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Saturday, January 17, 2009

The Next Step for the U.S. Bank Bailout

by Calculated Risk on 1/17/2009 01:16:00 PM

From the WSJ: U.S. Plots New Phase in Banking Bailout

Officials at the Treasury, Federal Reserve and Federal Deposit Insurance Corp., in consultation with the incoming Obama administration, are discussing a plan to create a government bank that would buy up the bad investments and loans that are behind the huge losses that U.S. banks continue to report, say government officials. Also under consideration is an additional and giant government guarantee of banks' assets against further losses.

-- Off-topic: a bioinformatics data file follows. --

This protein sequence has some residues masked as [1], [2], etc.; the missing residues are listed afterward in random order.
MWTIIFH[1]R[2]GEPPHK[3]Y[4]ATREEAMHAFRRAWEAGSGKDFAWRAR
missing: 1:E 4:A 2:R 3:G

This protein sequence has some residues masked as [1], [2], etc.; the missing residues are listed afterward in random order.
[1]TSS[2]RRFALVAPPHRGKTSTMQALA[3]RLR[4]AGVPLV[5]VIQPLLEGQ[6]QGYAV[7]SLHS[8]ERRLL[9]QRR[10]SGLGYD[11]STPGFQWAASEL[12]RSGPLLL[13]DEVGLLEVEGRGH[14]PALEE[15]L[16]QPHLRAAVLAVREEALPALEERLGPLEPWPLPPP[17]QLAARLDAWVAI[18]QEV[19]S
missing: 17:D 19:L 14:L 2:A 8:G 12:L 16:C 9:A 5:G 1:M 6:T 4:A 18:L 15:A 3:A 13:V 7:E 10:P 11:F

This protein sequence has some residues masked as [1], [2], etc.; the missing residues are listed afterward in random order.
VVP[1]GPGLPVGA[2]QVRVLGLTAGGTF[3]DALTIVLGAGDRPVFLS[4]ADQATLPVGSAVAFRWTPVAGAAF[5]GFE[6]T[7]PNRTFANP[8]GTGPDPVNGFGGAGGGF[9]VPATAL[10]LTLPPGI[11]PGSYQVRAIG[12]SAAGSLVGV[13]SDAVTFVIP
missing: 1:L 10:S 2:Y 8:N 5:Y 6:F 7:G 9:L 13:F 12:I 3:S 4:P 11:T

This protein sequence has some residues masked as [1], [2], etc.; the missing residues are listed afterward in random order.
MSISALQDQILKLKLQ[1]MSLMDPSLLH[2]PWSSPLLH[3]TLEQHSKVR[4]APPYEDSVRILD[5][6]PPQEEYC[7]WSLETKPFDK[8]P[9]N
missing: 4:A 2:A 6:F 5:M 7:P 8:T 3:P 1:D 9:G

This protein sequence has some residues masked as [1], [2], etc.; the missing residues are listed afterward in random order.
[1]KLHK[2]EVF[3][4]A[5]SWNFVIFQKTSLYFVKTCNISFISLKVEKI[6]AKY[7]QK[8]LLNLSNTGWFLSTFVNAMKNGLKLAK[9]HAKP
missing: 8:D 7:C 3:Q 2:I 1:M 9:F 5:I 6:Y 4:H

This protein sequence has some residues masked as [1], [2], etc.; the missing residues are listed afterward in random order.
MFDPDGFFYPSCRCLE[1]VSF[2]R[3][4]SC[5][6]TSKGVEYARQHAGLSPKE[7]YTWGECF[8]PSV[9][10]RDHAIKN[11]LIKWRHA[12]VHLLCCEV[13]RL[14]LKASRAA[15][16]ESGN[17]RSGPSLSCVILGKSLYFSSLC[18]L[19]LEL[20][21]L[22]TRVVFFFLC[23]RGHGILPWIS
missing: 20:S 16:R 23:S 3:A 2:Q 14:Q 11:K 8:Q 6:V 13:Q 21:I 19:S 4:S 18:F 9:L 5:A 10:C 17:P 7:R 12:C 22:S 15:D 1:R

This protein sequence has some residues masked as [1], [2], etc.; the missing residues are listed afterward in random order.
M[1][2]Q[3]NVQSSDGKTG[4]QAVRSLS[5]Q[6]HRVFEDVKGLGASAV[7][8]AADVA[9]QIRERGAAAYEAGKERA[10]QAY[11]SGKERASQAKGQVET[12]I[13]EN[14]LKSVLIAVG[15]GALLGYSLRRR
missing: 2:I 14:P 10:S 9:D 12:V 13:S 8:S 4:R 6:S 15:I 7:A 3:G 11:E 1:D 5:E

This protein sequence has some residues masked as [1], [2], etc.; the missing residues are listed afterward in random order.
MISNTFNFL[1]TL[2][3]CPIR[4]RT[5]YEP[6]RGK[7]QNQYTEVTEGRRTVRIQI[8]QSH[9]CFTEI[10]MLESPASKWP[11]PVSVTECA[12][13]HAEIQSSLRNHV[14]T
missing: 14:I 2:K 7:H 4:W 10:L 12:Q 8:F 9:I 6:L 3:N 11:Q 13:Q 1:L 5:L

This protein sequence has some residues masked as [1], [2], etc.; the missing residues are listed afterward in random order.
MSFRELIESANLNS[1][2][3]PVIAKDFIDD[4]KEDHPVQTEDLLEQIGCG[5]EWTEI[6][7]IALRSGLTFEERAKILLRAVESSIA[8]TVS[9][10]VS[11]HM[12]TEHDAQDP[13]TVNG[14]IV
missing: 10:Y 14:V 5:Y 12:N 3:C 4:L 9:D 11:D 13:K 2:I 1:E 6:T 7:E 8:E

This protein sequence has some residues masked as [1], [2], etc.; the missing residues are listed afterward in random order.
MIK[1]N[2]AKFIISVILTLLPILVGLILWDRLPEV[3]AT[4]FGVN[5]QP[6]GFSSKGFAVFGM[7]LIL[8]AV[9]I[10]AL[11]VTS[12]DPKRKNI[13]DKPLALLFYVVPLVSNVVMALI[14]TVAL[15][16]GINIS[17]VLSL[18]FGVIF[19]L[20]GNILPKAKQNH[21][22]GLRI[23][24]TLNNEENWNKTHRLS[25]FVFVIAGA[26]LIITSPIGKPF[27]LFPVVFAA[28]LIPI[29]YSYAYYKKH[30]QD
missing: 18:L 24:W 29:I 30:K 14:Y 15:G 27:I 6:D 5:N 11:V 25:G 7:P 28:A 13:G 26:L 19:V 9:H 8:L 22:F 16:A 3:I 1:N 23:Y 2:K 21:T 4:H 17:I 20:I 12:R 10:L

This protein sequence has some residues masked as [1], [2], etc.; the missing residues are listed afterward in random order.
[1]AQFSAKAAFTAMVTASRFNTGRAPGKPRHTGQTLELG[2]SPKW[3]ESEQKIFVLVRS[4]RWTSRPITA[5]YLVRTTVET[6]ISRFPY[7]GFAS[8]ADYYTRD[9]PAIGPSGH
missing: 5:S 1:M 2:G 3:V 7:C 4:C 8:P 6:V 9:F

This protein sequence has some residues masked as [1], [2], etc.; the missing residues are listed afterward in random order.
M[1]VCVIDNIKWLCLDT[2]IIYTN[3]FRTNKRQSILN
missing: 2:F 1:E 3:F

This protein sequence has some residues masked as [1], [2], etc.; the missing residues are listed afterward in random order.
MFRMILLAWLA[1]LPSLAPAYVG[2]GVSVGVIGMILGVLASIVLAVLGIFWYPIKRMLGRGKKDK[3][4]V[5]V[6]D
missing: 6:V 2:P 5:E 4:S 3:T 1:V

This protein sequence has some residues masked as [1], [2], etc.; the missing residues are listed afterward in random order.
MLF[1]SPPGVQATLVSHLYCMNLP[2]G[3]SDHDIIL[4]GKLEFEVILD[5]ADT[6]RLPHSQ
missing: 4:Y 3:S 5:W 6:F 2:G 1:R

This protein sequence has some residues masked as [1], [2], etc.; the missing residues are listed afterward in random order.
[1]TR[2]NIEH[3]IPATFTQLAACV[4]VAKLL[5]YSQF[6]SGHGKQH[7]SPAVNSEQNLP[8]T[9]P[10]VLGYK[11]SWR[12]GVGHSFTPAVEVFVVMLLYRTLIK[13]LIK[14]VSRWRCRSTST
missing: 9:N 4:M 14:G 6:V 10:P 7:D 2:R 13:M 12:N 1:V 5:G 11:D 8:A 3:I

The discussions, which are intensifying, show how the rapid deterioration of bank assets is outpacing the government's rescue efforts. Banks are now struggling not only with the real-estate investments that sparked the crisis, but also with the car loans, credit-card debt and other consumer debt that have taken a hit with the faltering economy.
The Times is reporting an announcement could come this week:
An announcement could be made within days of Barack Obama taking office as President on Tuesday.
Also the WSJ article has a table of credit losses based on estimates from Goldman Sachs: $1.1 trillion from residential mortgages, $390 billion from corporate loans and bonds, $234 billion from commercial real estate, $226 billion from credit cards, and $133 billion from auto loans.

The $1.1 trillion for residential is in line with my estimates from Dec 2007, and the additional estimate also seem reasonable (close to $2.1 trillion total in U.S. credit losses). These losses will be shared among banks and investors worldwide, so probably less than half of the losses will be for U.S. banks. However U.S. banks will also suffer losses on overseas loans.